Hume's three rules of justice or laws of nature, then, give a constant content to Hayek's conception of an evolving morality. They frame what the distinguished Oxford jurist, H. L. A. Hart, was illuminatingly to call “the minimum content of natural law.”71 The justification of these fundamental rules of justice, and of the detailed and changing content of the less permanent elements of morality, is (in Hayek's view as in Hume's)that they form indispensable conditions for the promotion of human welfare. There is in Hayek as in Hume, accordingly, a fundamental utilitarian committment in their theories of morality. It is a very indirect utilitarianism that they espouse, however, more akin to that of the late nineteenth-century Cambridge moralist Henry Sidgwick72 (1838–1900) than it is to Jeremy Bentham or John Stuart Mill. The utilitarian component of Hayek's conception of morality is indirect in that it is never supposed by him that we ought or could invoke a utilitarian principle in order to settle practical questions: for, given the great partiality and fallibility of our understanding, we are in general better advised to follow the code of behavior accepted in our own society. That code can, in turn, Hayek believes, never properly be the subject of a rationalist reconstruction in Benthamite fashion, but only reformed Edition: current; Page:  piecemeal and slowly. In repudiating the claims that utilitarian principles can govern specific actions and that utility may yield new social rules, Hayek shows himself to be an indirect or system utilitarian, for whom the proper role of utility is not prescriptive or practical but rather as a standard of evaluation for the assessment of whole systems of rules.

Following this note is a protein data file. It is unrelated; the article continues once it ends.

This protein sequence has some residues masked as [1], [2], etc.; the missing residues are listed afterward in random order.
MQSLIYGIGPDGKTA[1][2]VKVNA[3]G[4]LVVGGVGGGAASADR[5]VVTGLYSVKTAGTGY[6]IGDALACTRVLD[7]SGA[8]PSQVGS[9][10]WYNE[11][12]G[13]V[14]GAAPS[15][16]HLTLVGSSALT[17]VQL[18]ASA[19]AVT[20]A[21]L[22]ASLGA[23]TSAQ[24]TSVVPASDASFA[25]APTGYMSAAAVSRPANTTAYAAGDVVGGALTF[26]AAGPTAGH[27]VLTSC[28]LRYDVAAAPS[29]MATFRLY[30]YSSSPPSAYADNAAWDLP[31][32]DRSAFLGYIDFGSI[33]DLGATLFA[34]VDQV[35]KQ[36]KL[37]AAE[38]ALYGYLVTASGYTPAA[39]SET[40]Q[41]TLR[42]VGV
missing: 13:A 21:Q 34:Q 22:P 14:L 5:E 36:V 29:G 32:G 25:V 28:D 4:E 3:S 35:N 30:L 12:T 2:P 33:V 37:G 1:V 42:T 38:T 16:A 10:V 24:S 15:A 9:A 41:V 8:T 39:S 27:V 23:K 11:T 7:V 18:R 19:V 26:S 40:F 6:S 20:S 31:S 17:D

Again however, Hayek's utilitarian outlook is distinctive in that he explicitly repudiates any hedonistic conception of the content of utility itself.73 How, then, does he understand utilitarian welfare? Just how are we to assess different systems of rules in regard to their welfare-promoting effects? Here Hayek comes close to modern preference utilitarianism, but gives that view an original formulation, in arguing that the test of any system of rules is whether it maximizes an anonymous individual's chance of achieving his unknown purposes.74 In Hayek's conception, we are not bound to accept the historical body of social rules just as we find it: it may be reformed in order to improve the chances of the unknown man's achieving his goals. It will be seen that this is a maximizing conception, but not one that represents utility as a sort of neutral stuff, a container of intrinsic value whose magnitude may vary. Indeed, in taking as the point of comparison an hypothesized unknown individual, Hayek's conception (as he recognizes75) parallels John Rawls’ model of rational choice behind a veil of ignorance as presented in Rawls’ Theory of Justice.
Mention of Rawls’ contractarian derivation of principles of justice at once raises the question of how Hayek's indirect or system utilitarian argument is supposed to ground the rules of justice he defends, and, in particular, how Hayek's defense of the priority of liberty squares with his utilitarian outlook.
Several observations are apposite here. First, Hayek undoubtedly follows Hume in believing that, because they constitute an indispensable condition for the promotion of general welfare, the rules of justice are bound to take priority over any specific claim to welfare. Again, it is to be noted that Hume's second rule of justice, the transference of property by consent, itself frames a protected domain and so promotes individual liberty. Finally, Hayek argues forcefully that, if individuals are to be free to use their own knowledge and resources to best advantage, they must do so in a context of known and predictable rules governed by law. It is in a framework of liberty under the rule of law, Hayek contends, that justice and general welfare are both served. Indeed, under the rule of law, justice and the general welfare are convergent and not conflicting goals or values.